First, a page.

Ride Home 2/14: Catherine of Tarragon

About four rolls of the cuff on the right pant leg of almost every pair of work pants I own is an unmistakable splotch of bike grease, visible to the world only when I'm riding home and apparently unavoidable in making. It's really not a bother. I noticed it today when I forewent changing back into bike clothes, which has been my habit of late. I'll wear bikey clothes in the morning and street clothes at night and let that mean what it means. My only concession to changing is slapping on an additional pair of socks because, according to my feet, it's still winter. My feet, after all, read the Farmer's Almanack.
The unmistakable single honk of a driver who either doesn't understand why I was riding mixed with car traffic or simply didn't want me there greeted me near some red light along Massachusetts, most likely courtesy of the driver immediately behind me. I wonder if he appreciated my effort to stay four feet off the bumper of the blue Prius in front of me. I bet not. At some point, I ditched to the sidewalk, only to make my way back onto the street a hundred yards down the road. Of course, I didn't ditch until well, well after the honk, which made me the victor in some sort of "battle" for the roadway. I didn't even bother shrugging at the honk, much less geting mad. It's just noise and there's no use letting that bother you.
I'm getting tired of Q Street, but I took it anyway, mostly because that's what I do, but partially because I had to mail an empty envelope (don't ask) and I was looking for a street-side mailbox in which to drop it. I'm guessing that the USPS doesn't have extra IT resources or anything, but it'd be kind of cool if the locations of all dropboxes were tagged somehow and available on the interwebs. Unless of course, that's already the case, in which I'd like to thank those that made that possible, but criticize those who've failed to publicize that fact.
Parallel parking is disruptive and it should be banned. I've beat this drum before. All I'm saying is that if drivers are going to get mad about everything that IMPEDES TRAFFIC FLOW, like pedestrians and bicyclists and stop signs and adorable baby goslings who need to cross the street, then let's ban parallel parking too.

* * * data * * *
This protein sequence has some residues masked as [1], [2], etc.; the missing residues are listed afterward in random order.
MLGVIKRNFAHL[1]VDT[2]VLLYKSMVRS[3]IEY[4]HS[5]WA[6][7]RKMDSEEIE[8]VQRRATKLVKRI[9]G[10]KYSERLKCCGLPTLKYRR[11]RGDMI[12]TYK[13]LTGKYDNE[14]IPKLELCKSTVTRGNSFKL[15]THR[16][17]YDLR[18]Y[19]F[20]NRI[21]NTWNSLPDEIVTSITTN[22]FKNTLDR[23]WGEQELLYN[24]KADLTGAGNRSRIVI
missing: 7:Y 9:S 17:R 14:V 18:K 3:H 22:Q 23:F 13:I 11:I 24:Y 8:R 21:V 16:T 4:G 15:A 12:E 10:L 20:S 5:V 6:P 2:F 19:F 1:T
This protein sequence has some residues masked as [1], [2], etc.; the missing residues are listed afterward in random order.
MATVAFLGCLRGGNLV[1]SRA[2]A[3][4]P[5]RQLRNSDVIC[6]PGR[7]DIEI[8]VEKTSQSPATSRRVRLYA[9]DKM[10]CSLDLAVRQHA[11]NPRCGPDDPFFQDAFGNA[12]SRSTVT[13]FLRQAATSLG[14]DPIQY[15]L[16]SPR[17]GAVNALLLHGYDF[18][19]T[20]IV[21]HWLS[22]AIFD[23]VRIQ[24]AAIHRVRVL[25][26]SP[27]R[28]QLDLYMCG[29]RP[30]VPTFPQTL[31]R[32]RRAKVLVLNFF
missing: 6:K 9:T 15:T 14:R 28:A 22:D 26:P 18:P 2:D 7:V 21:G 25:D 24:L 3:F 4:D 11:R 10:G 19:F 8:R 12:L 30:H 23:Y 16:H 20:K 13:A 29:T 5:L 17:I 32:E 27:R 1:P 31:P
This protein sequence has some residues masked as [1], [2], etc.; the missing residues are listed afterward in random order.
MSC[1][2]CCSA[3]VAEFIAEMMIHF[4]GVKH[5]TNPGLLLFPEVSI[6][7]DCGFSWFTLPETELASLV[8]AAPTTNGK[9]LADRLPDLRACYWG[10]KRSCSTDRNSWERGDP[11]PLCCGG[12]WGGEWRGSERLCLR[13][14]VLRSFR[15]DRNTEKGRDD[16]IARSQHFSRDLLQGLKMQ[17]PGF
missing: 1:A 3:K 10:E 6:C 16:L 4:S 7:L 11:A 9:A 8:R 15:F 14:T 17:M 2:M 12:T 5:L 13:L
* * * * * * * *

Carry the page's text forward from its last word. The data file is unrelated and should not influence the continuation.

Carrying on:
11th street from Mass was a complete and total clusterfuck (technical term), most likely caused by a broken down commuter bus at the intersection of 11th and New York. The back-up had profound repercussions, like the driver of a gigantic tractor trailing screaming at the driver of a subcompact to make way for him, followed by the truck driver blasting his horn and the subcompact driver getting startled, then angrily mouth "where do you want me to go?" since she, too, was stuck at a red light. Car traffic didn't abate until after New York Avenue, but even New York was backed up. And backed up with total assholes, like the passenger of a taxicab who saw fit to roll down his window and actually tell another bicyclist, an older gentleman on a racing bike, that "Sir, your light is ridiculous." His front light was bright and blinking and apparently that offended the sensibilities of the man in the taxi so much that he thought enough to say something. The bike guy said "what?" and Taxi Asshole said "You're going to blind someone" and then the taxi drove off, at which point I said something along the lines of "Yeah, how dare you" to the bike guy and we rode together for half a block. The bike guy said "I was confused because I thought I knew him, but then I heard what he said. Clown." Clown, indeed.
I found myself stuck in the far right lane until G, which was a pain and then it was even more of a pain getting back over left. All in all, I'd say that traffic was well worse tonight than on a non-Valentine's night and I blame the idiocy of the "holiday" that demands people go out to dinner and buy sad flowers from Safeway for their partners because that's almost literally the least they could do. My wife told me not to make a big deal about it, but I did anyway. I think she really appreciated that I got Cool Ranch instead of the normal kind of Doritos.
Anyway, it was bad and I tried to warn everyone, but you know, #tweetswhilewearinggloves.
Lots of people in shorts. Still not warm enough for shorts.
East Capitol saw me a bunch of other bike types, one of whom was super, two of whom were mostly normal looking, but one can never tell, I guess. Kentucky took me to Safeway and Safeway was crowded, especially by the sad flower section. Frankly, I think some of the guys would have been better off by mesclun greens. In Safeway, I overheard a woman on a cell phone say "Oh, you mean like for women, not for dogs." For real. Anyway, happy remainder of Valentimes. This blog post, like all blog posts, is dedicated to the Official Wife, because of love and stuff.


  1. I've got to say, I really feel for you (and anyone else) who has to ride against the grain on the 15th Street cycle track every day. Knowing what you have to put up with and considering that I pass you on 15th just about every day, I want to make sure that your hand gesture is a friendly wave and not some attempt to get me to go back to my side of the yellow line. Apologies if the latter.

    And kudos on keeping your cool during the slo-mo crash. I'm not sure I would have handled it so smoothly... I would have at least given one of my trademarked (and TFTS approved) death stares.

  2. @Kyle- No, they're all waves and virtual high-fives and whatnot. So, you're cool. And you don't normally appear to be racing people. Unless you're doing it all secretly. I get why people move over also- the southbound pavement is, how do you say, total shit. If it weren't so bumpy, I doubt it would be as bad.
    Thanks for the kudos, but I think I kept my cool mostly because I blamed myself for going so fast that I couldn't stop in time. I'm so acculturated to "bikelash," I guess I even apply it inwardly.